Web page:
How Choral Directors Can Help Students
By Jennifer Moorhatch
The original article first appeared on J.W. Pepper’s blog.
One of the most important but sometimes overlooked jobs of a choral director is to help their students take care of their voices. With the stress of repertoire preparation and the other time-consuming aspects of our job, it can be something that we cognitively recognize but don’t necessarily have the time or energy to pursue. Our students, no matter the age, are going through critical times in their vocal development. We ask a lot of them vocally—range, projection, volume, facial expression, blend, tone, and many other skills—and we need to help them protect their voices and learn to care for them in a healthy way.
Discovering Their Voices
One challenge choral directors face is to help students find their unique voice. Our young students of course hear all different types of voices as they listen to pop music or stream music from Broadway shows, and it can be very confusing for them to distinguish healthy sounds from improperly produced sounds. Their first inclination is to try to mimic what they hear and like, but they generally lack the vocal technique to produce many of these sounds in a healthy way. Students may become misinformed about what their voices “should” sound like, especially since their voices are still growing and developing. They may be tempted to push their voices and belt in ways that aren’t healthy for them.
Vocal students, particularly at a young age, need to be aware of how some “typical” behaviors can harm their voices. This includes screaming, which can cause damage when done improperly, and speaking in a vocal range lower than normal, also known as vocal fry, which can create bad vocal habits. It is crucial for choral directors to take the time to help students find their individual vocal sound—teaching and encouraging them to apply proper vocal technique, as well as positively reinforcing that it is more than okay for them to sound this way. Developing an age-appropriate sound, rather than one that is too mature for our developing students, should be the goal of their vocal development throughout their school-age years.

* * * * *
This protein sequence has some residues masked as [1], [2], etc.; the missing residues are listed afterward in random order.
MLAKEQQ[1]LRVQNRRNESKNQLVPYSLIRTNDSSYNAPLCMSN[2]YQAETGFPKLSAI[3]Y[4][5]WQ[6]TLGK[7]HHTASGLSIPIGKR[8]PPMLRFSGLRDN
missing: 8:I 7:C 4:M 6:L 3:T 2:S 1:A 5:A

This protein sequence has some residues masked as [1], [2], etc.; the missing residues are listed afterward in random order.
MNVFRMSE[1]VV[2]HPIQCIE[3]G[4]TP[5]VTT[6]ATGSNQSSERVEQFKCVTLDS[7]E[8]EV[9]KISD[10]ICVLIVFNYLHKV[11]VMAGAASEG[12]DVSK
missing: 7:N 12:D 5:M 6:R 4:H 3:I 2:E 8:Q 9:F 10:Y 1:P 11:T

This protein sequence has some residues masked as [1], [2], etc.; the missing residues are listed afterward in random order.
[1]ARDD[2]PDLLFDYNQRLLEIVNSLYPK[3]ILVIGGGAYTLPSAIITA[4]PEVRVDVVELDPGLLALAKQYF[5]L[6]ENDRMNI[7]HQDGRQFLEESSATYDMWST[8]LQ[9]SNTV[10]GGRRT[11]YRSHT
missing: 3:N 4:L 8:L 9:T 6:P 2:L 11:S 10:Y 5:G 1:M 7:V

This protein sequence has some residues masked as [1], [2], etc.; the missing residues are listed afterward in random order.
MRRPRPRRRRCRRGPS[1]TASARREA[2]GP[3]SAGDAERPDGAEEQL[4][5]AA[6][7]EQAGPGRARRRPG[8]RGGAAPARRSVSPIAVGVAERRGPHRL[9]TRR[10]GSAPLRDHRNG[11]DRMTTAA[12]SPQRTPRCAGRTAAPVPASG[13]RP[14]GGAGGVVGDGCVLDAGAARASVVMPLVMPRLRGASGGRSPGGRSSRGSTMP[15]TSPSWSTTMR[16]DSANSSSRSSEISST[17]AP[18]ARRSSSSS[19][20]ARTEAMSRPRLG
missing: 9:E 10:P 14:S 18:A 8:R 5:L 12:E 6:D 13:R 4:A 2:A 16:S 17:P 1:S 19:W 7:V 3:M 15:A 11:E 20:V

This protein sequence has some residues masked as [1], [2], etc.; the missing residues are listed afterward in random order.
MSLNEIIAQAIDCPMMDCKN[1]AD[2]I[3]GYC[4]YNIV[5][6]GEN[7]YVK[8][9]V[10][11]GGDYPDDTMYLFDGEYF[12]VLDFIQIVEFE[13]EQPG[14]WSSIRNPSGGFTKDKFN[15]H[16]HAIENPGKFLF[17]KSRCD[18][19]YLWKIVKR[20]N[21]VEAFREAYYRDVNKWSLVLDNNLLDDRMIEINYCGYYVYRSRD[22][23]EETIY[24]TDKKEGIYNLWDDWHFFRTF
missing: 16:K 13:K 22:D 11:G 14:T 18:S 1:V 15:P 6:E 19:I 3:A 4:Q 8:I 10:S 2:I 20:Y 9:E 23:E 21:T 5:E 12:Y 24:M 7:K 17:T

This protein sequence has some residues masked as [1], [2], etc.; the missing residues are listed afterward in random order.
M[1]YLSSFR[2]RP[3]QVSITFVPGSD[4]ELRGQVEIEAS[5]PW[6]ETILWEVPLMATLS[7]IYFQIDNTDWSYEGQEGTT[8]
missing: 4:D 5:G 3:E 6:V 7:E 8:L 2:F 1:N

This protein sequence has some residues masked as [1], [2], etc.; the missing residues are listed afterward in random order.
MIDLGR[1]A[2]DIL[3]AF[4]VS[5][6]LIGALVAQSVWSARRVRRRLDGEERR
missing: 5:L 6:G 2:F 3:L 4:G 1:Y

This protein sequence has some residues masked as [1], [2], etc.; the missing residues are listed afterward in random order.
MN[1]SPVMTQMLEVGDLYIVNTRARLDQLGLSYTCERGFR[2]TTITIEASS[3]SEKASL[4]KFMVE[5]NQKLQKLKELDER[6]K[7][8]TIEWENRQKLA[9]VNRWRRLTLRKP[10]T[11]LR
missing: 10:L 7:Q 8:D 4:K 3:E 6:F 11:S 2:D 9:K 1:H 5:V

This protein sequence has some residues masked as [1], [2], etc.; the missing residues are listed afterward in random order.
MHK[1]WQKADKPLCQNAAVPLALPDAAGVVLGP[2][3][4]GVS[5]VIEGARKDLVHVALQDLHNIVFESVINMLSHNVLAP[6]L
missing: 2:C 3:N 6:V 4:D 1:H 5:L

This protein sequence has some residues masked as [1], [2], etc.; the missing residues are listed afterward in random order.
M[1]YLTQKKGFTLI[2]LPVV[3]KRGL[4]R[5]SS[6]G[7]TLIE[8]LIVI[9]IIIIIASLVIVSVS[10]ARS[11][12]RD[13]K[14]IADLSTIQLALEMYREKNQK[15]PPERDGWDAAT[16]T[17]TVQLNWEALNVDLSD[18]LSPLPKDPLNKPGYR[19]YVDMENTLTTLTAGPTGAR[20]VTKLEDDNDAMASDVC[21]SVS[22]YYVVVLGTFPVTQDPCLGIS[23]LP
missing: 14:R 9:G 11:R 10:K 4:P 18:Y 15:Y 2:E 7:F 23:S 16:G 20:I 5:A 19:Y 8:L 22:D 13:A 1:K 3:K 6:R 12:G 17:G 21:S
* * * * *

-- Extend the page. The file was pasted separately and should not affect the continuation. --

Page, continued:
One way to reinforce these concepts with our students is to approach vocal training the same way you would teach a student to play an instrument. I often tell my students that “I’m not teaching you how to play an instrument; I’m teaching you how to BE an instrument.” When they grasp this concept, it really helps them understand the importance of posture, breath support, hydration, adequate rest, and general care of their bodies. It IS their instrument.
I often tell my students that “I’m not teaching you how to play an instrument; I’m teaching you how to BE an instrument.”